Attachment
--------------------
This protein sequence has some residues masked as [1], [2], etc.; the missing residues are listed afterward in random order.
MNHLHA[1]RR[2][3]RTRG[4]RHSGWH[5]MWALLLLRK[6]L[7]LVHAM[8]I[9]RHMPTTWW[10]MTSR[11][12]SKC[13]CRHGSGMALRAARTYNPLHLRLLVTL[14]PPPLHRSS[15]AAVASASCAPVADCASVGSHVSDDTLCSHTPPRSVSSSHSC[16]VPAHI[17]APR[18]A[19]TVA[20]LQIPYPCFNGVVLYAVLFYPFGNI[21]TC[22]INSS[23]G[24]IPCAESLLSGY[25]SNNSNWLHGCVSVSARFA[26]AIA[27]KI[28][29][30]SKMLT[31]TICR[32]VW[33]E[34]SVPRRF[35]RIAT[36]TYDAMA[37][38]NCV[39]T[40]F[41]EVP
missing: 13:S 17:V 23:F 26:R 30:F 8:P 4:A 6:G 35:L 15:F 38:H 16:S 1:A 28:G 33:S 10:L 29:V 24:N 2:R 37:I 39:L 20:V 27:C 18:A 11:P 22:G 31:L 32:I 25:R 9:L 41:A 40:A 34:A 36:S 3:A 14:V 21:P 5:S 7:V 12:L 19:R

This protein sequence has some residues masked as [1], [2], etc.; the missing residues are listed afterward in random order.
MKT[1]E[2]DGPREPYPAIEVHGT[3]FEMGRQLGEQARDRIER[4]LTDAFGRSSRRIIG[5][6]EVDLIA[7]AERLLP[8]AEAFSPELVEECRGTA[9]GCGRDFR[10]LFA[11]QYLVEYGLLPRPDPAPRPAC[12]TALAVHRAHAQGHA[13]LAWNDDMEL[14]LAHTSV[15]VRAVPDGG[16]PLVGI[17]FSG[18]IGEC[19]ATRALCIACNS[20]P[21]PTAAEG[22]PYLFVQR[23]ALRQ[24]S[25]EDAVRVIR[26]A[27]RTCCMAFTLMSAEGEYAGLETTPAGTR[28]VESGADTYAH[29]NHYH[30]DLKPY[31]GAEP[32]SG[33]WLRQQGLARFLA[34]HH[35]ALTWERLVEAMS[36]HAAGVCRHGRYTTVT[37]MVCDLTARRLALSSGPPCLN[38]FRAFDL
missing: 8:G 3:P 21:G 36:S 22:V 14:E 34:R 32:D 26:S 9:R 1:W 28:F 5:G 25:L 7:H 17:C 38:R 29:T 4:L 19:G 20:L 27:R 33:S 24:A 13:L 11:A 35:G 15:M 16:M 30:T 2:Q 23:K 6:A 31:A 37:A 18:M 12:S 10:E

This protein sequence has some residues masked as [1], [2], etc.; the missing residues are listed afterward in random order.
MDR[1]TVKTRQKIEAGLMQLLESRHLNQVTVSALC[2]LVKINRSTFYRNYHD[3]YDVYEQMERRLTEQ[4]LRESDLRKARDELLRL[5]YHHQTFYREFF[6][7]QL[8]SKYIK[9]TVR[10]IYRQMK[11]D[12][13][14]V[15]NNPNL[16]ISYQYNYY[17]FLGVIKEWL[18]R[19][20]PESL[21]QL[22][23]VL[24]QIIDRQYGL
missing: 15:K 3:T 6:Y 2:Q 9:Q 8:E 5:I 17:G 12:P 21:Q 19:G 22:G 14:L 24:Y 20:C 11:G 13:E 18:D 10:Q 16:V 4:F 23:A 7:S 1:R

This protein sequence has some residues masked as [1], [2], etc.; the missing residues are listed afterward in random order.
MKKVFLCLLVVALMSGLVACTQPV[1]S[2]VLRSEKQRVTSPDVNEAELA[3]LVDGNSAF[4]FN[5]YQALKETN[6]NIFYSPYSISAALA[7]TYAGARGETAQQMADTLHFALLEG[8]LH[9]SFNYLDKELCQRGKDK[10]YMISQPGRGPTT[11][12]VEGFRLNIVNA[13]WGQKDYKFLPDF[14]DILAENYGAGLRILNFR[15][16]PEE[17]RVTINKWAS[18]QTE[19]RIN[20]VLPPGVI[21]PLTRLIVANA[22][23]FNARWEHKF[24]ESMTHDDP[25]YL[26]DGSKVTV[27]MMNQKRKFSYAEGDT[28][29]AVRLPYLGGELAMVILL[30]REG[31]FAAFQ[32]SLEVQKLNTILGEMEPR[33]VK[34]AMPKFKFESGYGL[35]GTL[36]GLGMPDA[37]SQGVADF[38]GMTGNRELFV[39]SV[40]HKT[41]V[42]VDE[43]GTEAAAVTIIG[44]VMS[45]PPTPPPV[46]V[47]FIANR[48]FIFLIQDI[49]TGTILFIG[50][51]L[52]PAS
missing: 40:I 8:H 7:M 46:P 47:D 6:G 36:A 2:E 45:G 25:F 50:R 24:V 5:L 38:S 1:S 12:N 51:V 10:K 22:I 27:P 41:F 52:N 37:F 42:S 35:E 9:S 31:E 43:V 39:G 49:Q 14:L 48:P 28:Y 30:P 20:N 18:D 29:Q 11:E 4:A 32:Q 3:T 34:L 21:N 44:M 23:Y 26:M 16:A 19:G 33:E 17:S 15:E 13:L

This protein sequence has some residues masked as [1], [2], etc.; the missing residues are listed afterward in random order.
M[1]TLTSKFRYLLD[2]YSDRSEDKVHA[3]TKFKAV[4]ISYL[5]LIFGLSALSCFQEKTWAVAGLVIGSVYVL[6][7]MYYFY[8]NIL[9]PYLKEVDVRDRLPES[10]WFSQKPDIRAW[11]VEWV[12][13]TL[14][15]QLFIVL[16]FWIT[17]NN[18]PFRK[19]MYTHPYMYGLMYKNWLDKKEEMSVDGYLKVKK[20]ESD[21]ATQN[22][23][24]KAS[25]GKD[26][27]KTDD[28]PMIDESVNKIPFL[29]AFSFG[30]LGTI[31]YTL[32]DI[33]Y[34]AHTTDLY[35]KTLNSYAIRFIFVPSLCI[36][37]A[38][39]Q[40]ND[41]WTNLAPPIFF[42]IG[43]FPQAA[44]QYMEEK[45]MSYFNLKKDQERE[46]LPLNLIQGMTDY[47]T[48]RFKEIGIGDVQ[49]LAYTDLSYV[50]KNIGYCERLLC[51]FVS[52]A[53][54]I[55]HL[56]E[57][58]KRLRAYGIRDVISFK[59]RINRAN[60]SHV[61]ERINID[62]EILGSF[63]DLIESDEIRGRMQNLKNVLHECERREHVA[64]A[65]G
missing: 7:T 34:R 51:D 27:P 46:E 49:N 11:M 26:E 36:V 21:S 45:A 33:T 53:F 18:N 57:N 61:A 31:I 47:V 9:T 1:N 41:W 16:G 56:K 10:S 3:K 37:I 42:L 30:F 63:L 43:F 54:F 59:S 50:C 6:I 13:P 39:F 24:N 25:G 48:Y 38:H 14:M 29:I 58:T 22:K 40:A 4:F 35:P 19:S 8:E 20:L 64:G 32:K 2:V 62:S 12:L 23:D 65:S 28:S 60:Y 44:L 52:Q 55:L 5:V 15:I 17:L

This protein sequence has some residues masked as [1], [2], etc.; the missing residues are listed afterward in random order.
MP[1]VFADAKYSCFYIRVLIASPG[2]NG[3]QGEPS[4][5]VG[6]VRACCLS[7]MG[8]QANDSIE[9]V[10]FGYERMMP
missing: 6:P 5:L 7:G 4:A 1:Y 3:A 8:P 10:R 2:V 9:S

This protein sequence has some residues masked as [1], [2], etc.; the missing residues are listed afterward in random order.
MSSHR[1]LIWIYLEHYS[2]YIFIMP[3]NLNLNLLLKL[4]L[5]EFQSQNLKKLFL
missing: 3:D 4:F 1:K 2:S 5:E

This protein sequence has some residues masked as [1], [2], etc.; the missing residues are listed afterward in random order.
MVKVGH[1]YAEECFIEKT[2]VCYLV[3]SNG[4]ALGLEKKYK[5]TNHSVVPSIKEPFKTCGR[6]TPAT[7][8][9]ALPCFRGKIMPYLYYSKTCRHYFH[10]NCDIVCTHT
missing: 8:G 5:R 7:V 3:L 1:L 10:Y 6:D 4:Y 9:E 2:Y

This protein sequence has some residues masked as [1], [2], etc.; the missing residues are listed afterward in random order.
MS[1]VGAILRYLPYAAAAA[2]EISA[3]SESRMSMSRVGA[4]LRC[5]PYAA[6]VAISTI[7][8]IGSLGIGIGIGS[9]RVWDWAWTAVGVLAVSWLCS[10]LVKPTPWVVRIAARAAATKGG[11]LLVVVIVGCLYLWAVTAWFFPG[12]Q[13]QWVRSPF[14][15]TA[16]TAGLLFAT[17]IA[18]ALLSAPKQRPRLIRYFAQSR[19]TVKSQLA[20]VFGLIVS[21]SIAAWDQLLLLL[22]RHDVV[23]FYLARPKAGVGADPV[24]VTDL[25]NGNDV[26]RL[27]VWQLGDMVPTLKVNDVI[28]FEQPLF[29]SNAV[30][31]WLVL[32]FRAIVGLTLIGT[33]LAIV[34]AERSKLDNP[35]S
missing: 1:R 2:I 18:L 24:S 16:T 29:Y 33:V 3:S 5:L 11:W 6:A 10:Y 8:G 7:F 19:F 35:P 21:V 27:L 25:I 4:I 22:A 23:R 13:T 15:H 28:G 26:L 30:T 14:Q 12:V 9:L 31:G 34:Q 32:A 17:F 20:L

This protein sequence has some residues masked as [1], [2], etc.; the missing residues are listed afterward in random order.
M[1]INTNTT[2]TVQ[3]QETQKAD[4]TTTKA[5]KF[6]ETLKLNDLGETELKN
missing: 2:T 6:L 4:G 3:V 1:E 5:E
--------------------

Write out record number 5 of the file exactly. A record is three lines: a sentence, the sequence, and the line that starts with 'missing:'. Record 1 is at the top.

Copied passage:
This protein sequence has some residues masked as [1], [2], etc.; the missing residues are listed afterward in random order.
M[1]TLTSKFRYLLD[2]YSDRSEDKVHA[3]TKFKAV[4]ISYL[5]LIFGLSALSCFQEKTWAVAGLVIGSVYVL[6][7]MYYFY[8]NIL[9]PYLKEVDVRDRLPES[10]WFSQKPDIRAW[11]VEWV[12][13]TL[14][15]QLFIVL[16]FWIT[17]NN[18]PFRK[19]MYTHPYMYGLMYKNWLDKKEEMSVDGYLKVKK[20]ESD[21]ATQN[22][23][24]KAS[25]GKD[26][27]KTDD[28]PMIDESVNKIPFL[29]AFSFG[30]LGTI[31]YTL[32]DI[33]Y[34]AHTTDLY[35]KTLNSYAIRFIFVPSLCI[36][37]A[38][39]Q[40]ND[41]WTNLAPPIFF[42]IG[43]FPQAA[44]QYMEEK[45]MSYFNLKKDQERE[46]LPLNLIQGMTDY[47]T[48]RFKEIGIGDVQ[49]LAYTDLSYV[50]KNIGYCERLLC[51]FVS[52]A[53][54]I[55]HL[56]E[57][58]KRLRAYGIRDVISFK[59]RINRAN[60]SHV[61]ERINID[62]EILGSF[63]DLIESDEIRGRMQNLKNVLHECERREHVA[64]A[65]G
missing: 7:T 34:R 51:D 27:P 46:E 49:N 11:M 26:E 36:V 21:S 45:A 33:T 53:F 18:N 57:N 61:A 31:I 47:V 9:T 1:N 41:W 16:G 56:K 10:S 3:K 37:I 42:L 30:F 63:L 43:F 54:F 59:S 50:C 6:I 13:P 39:F 24:N 25:G 48:Y 38:H 14:M 29:I 58:T 22:K 40:A 4:F 35:P 19:S 8:E 20:L 64:G 32:K 2:V 62:S 12:L 23:D 65:S 28:S 60:Y 44:L 52:Q 55:L 5:V 15:I 17:L